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Client and quality first

More than 150 employees, 10 offices in Belgium and Luxembourg, a portfolio of services ranging from tax advice and social secretariat to the protection of intellectual property: our reputation and our know-how surpassed the borders of our country a long time ago. The founder and CEO Joseph Faymonville looks back over the history, the values and the challenges of thg.


thg: 1983-2018. 35 years of history!

J. Faymonville:  it’s true. I still remember the exact date of the creation of Faymonville & Partners. It was on 6 October 1983. When I think back, honestly, it’s difficult for me to imagine that it is 35 years ago. It probably doesn’t seem that long, because so many things have happened since ‘83.


thgAny start-up of an activity is supposed to be difficult. Was this the case with thg?

J. F.: Yes and no. I had envisioned offering medium-sized companies the same quality of service as the Big Four were offering the large companies, namely a complete high-quality consultancy going beyond what traditional accounting and tax companies offer to their clients. However, my reality on a daily basis was somewhat different. Indeed, I was working for a large consultancy office in Brussels and I was only capable of dealing with my clients during the weekend.


I quickly saw an increase of the number of my clients. The number grew so quickly that I had to hire my first employees. One of the first was Kurt Leinen. He came straight from the tax office and brought with him his complete professional experience. I quickly decided to abandon my job in Brussels and I don’t regret it at all. We experienced a real leap forward when we acquired the fiduciary Probst in St. Vith. The fact that we could, as new arrivals on the market, take over a business that had been established for a long time, generated many discussions.


thg: What were the next milestones?

J. F.: The decision to create a subsidiary in the North of the Grand Duchy of Luxembourg was an important step. We were the first ones to dare to do it. We soon found a suitable manager in Eric Schroder. Today, Luxembourg hosts our largest office (about 35 employees). During all these years we have been able to assist many companies in the creation of a subsidiary in Luxembourg. It was not only an important stage for us, but for the whole region. Crossing the border has allowed the East of Belgium to be developed considerably.


thg: How did things develop in Belgium?

J. F.:  My idea was to have an office in the big university cities of Wallonia. We set this in motion progressively. Today we are present in Brussels, Namur, Liège and Louvain La Neuve. At the same time, we expanded our presence in the east of the country. Eupen joined the group at the end of the 90s and grew rapidly, notably thanks to the acquisition of the Schroder office several years ago. With a presence in Verviers and Malmedy, we cover this part of Belgium efficiently.


thg: thg has around ten offices. Why is it important to have a local presence? Logistically it would certainly be easier to maintain only one or two large offices.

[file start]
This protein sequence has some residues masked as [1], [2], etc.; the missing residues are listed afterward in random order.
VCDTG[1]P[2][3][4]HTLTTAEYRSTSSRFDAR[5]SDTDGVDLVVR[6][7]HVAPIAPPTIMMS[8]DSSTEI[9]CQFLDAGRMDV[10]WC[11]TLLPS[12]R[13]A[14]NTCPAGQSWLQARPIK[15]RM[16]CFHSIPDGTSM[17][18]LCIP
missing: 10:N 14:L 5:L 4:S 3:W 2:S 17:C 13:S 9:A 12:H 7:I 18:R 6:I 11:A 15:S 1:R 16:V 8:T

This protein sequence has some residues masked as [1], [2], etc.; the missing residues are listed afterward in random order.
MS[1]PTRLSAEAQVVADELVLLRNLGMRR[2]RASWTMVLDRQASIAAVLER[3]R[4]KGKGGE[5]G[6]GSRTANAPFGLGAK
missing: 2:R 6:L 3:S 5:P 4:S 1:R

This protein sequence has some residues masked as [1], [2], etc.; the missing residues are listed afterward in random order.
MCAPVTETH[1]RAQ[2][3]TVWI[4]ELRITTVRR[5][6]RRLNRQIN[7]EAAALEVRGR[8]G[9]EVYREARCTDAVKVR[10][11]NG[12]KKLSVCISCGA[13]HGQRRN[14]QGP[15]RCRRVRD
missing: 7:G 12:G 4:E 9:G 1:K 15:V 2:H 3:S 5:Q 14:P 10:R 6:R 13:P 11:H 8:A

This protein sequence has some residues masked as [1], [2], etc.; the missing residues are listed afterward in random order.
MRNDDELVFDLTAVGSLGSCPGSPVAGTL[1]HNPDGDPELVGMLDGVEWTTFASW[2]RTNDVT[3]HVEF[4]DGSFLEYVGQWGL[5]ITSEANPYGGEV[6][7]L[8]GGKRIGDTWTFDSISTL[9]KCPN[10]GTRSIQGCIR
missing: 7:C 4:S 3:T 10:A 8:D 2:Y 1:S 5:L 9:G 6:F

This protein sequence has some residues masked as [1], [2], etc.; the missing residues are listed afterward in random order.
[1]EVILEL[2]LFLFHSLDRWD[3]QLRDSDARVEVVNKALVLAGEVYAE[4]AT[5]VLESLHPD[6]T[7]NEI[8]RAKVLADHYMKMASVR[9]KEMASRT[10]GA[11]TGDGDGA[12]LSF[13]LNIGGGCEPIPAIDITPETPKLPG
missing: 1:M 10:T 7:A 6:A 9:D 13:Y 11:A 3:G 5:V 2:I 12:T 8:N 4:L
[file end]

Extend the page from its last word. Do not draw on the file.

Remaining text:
J. F.: No doubt, but I consider it crucial that we stay close to our clients. The mutual trust, the relational proximity, the availability are all essential in my view. We know our clients and our clients know us. We have established a long-term relationship with a good number of them. This is invaluable in this era, where everything is becoming more and more complex and where our scope for action is becoming narrower.

thgThese days, can the market be content simply with accounting and tax consultants?

J. F.: Absolutely not. That is why we started to enrich our portfolio early on. Today we cover the entire spectrum of consultancy for businesses, starting with accounting and classic tax consulting and including commercial law, balance sheet consolidation, social secretariat, intellectual property and data protection. Let’s not forget obtaining national or European aid, or again estate planning. For this purpose, we have created teams that work as support to our local offices, including high-level employees who advise the client whatever the issue. We want our clients to be able to focus on their core business, to have a head start on the events and the competition.

thgYou often use the term “trust”. This seems to be very important to you.

J. F.: Trust is not just important, it is the foundation of our business relationships. As a fiduciary consultancy, it is critical to establish a long-term relationship and to establish complete trust between our clients and ourselves. Our clients open up their books to us, we discover the inner workings of their business! Without this total trust, any cooperation would be meaningless. We must be able to say in all honesty to our clients what they must do to make their company successful in the long term. They expect us to show them how to ensure their growth and sometimes to recommend that separation from this or that activity is necessary. These are important decisions that any company must make. The entrepreneur must be able to count on our analysis and our recommendations, without any reservations.

thg: Let’s discuss the future. Everyone is talking about digitalisation. How are you getting through this?

J. F.: Very well! Classic accounting has gone through a real transformation, that’s a fact. Already today, we offer our clients the possibility of registering their documents and transmitting their data to us electronically. Digitalisation allows us to analyse the numbers more thoroughly and to identify opportunities more rapidly. What remains essential, is the accuracy of the numbers and to this end, it is always important for a specialist to check them. Only if the baseline data is correct, can the conclusions also be correct.